Vol. 8 No. 1 (2017)

Wittenberg neveltjei és a Tiszántúl reformációja

Published April 11, 2017
István Szabadi
pdf (Magyar)


Szabadi, I. (2017). Wittenberg neveltjei és a Tiszántúl reformációja. Gerundium, 8(1), 96-101. Retrieved from https://ojs.lib.unideb.hu/gerundium/article/view/1364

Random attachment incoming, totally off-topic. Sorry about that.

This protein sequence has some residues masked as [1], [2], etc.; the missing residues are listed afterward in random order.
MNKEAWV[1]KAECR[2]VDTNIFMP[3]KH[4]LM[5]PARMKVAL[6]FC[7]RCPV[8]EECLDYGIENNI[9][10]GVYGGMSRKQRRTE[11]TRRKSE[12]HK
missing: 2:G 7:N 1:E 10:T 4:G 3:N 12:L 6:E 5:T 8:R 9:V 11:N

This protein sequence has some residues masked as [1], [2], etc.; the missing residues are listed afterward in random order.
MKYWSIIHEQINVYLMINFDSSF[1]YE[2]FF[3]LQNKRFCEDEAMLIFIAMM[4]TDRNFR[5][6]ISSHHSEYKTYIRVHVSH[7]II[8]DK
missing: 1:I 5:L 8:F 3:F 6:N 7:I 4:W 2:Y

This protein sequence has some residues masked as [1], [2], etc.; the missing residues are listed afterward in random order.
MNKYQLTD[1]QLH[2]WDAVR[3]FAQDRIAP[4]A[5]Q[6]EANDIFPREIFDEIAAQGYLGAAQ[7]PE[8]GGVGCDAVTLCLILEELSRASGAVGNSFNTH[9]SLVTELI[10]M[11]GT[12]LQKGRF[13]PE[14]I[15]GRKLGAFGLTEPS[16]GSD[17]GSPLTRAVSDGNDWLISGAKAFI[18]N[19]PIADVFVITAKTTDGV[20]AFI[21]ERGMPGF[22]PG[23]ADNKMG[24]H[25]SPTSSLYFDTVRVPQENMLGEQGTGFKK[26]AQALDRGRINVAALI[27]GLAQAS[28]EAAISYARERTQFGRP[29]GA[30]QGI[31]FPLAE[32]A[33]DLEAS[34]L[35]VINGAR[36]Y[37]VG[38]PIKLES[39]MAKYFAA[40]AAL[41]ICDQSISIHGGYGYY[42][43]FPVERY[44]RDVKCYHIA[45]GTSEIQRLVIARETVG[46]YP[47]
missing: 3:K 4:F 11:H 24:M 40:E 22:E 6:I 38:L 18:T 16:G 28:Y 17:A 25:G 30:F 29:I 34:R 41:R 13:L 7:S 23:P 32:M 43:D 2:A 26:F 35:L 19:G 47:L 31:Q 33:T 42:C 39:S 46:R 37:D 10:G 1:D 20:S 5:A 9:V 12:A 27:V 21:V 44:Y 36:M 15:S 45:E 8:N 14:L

The Students of Wittenberg and the Transtibiscan Reformation. The three generations of Hungarian ministers which returned from the University of Wittenberg each walked a different path in spreading the Reformation. Some of them remained followers of Luther (Mátyás Dévai Bíró, Imre Ozorai, István Gálszécsi, Sebestyén Károlyi Boldi). The next group represented a shift in the teachings, and they established church administration after the Swiss model, while still being direct students of Melanchthon. Later, they became bishops and deans, the elite of church leadership (Benedek Bánffyhunyadi Mogyoró, György Czeglédi, Ferenc Czeglédi, Péter Méliusz Juhász, György Gönczi Kovács alias György Fabricius). It is safe to state that both the Lutheran and the Calvinist forms of Reformation were distributed by students of Wittenberg, in which Melanchthon played a crucial role. His work was characterised by temperance and tolerance: he proclaimed fidelity in cases where it was necessary, and in the rest – for the sake of unity –, compliance. Many believe that this was what allowed the Swiss school of Protestantism to spread quickly across Hungary in the second half of the century. Concerning the dispersion and the positions of the Lutheran and the Calvinist branches throughout Hungary, however, not only confessional issues should be examined but contemporary politics, too. It was the Wittenberg generation that came after the death of Melanchthon (but was still educated in the spirit of Melanchthonian theology and humanism) which brought about the establishment of a church from the Swiss branch, organised along political lines and firmly dependent on them. This generation included Péter Károlyi and Lukács Hodászi Pap. 16th-century Hungarian Reformed theology was characterised by eclecticism which did not originate from Wittenberg alone, but Wittenberg provided it with the ground where it could develop.